Everybody is responsive to hypnotic suggestion to at least some level, and that level is easy to measure. But psychologists have been trying since the the late 19th century to identify what personality traits indicate a good hypnotic subject – and with very little success!
Even so, there are five characteristics that can often be found in highly suggestible people, although there are still many who lack all of these traits and still are very hypnotizable.
What may be a surprise to certain skeptics is that these human traits do not include gullibility, dependency or submissiveness. Further, people with psychosis or mental retardation are traditionally considered as very difficult to hypnotize.
The confidence here is the kind of a subject being certain of their ability to respond to suggestion and hypnosis; unsurprisingly, they tend to be more hypnotizable. These are the people who don’t worry about getting things right; they don’t suffer from performance anxiety.
Motivation counts; the more you want to be hypnotized, the easier it will be to hypnotize you. In the past, doctors using hypnosis in a medical setting observed that their patients were more responsive than average, probably because people in hospitals are often highly motivated to accept treatment that might help them.
Suggestibility sometimes gets confused with gullibility, but in fact, the higher the level of intelligence, the more hypnotically suggestible subjects tend to be. IQ has been shown to positively correlate with performance on many different types of tasks, hypnosis is no exception. Research also suggests that the more people understand hypnosis the better they tend to respond.Patience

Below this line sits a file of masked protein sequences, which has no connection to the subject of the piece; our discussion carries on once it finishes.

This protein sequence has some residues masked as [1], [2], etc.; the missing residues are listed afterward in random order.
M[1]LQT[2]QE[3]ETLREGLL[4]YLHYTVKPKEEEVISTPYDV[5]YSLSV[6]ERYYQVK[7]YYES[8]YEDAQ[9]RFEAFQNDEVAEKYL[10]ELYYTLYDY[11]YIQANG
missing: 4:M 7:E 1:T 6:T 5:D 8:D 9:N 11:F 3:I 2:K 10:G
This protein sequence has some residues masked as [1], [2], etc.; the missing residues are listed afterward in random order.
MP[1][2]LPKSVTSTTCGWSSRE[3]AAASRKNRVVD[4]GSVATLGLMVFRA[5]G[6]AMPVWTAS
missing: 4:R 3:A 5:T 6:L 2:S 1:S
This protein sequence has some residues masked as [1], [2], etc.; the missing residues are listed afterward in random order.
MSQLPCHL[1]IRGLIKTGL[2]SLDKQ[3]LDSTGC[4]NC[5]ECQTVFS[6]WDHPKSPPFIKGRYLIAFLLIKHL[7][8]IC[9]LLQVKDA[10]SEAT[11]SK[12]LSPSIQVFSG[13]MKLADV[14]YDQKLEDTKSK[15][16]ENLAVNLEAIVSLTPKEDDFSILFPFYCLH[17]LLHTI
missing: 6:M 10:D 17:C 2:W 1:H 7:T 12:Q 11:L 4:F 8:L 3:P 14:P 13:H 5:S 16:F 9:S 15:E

Research suggests that people who worry about “distractions” such as sounds or other disturbances during hypnosis tend to make slower progress than people who are more accepting of their experience. It’s normal for your mind to wander a bit, especially in the beginning. Hypnosis is a skill that can be learned and improved on, so be patient with yourself.
A particular kind of imagination is shown to be a factor in hypnotic responsiveness: the ability to become easily engrossed, such as in movies, novels or daydreams. It makes sense that people who can get deeply absorbed in their imagination will have greater ability to focus on suggested images as in hypnosis.
One reminder – don’t worry if you think you don’t have enough intelligence, imagination, confidence, motivation or patience! You can still be a good hypnotic subject and should certainly be able to improve your responsiveness with a little training.